Aimee Bender found a new way of using this device by changing some details. In The Particular Sadness of Lemon Cake only Rose Edelstein can taste emotion in food. The emotion is easily identifiable although confusing at first. What nine year old understands regret or desire?
For her ninth birthday, her mother bakes Rose a lemon cake. Rose eats two slices to be certain – it is emptiness she tastes underneath the chocolate and lemon. The PB&J sandwich for lunch the next day is hollow. Rose begins to loathe eating home-cooked meals. She prefers the anonymity and distance of mass-produced foods.
Rose doesn’t think to share this new development with anyone other than her brother Joseph’s best friend, George. A future scientist, George takes her claims seriously and wants to test them. They visit a local bakery and Rose tastes rage in a cookie. George finds out that the baker is very angry and hates the job. Another pastry is filled with speed, velocity – that baker is always running late.
Over time Rose learns that some emotions are bearable. The sadness one particular lunch lady bakes into her pizza is real and understandable. It is the confusing truths too close to home that wreak havoc on Rose.
What would it be like to know the deepest, most secret emotions of the people you love?
Rose learns many things she probably wishes she didn’t know. But with knowledge comes understanding. She makes peace with her mother’s life outside the home. Her father’s fear of hospitals points to a lineage that clarifies Rose’s ability. Her brother Joseph has his own ability, intricately tied to his inner pain.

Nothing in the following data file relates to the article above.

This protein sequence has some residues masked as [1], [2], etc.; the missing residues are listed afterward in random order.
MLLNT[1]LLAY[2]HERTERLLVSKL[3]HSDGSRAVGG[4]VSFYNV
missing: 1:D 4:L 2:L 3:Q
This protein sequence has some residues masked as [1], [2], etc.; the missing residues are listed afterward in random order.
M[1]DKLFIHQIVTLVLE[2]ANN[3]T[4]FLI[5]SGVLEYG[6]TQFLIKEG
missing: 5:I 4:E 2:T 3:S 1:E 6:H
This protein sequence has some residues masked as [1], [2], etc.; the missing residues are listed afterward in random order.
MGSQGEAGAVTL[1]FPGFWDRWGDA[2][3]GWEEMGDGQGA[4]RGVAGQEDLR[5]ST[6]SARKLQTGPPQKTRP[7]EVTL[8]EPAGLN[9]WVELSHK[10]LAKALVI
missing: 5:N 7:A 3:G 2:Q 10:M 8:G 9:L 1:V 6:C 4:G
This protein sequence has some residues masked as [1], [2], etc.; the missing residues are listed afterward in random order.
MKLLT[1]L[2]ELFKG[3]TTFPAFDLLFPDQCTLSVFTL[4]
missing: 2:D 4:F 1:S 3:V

Bender uses a magical language throughout that caused me to come to full stop at times to savor the choice. The small domestic scenes are utterly realistic but seem to shimmer around the edges. Consider:
She’d been working as an office administrator, but she didn’t like copy machines, or work shoes, or computers, and when my father paid off the last of his law school debt, she asked him if she could take some time off and learn to do more with her hands. My hands, she told him, in the hallway, leaning her hips against his; my hands have had no lessons in anything.
Anything? he’d asked, holding tight to those hands. She laughed, low. Anything ‘practical’, she said.
They were right in the way, in the middle of the hall, as I was leaping from room to room with a plastic leopard. Excuse me, I said.
He breathed in her hair, the sweet-smelling thickness of it. My father usually agreed with her requests, because stamped in his two-footed stance and jaw was the word Provider, and he loved her the way a bird-watcher’s heart leaps when he hears the call of the roseate spoonbill, a fluffy pink wader, calling its lilting coo-coo from the mangroves. Check, says the bird-watcher. Sure, said my father, tapping a handful of mail against her back.
Rah, said the leopard, heading back to its lair.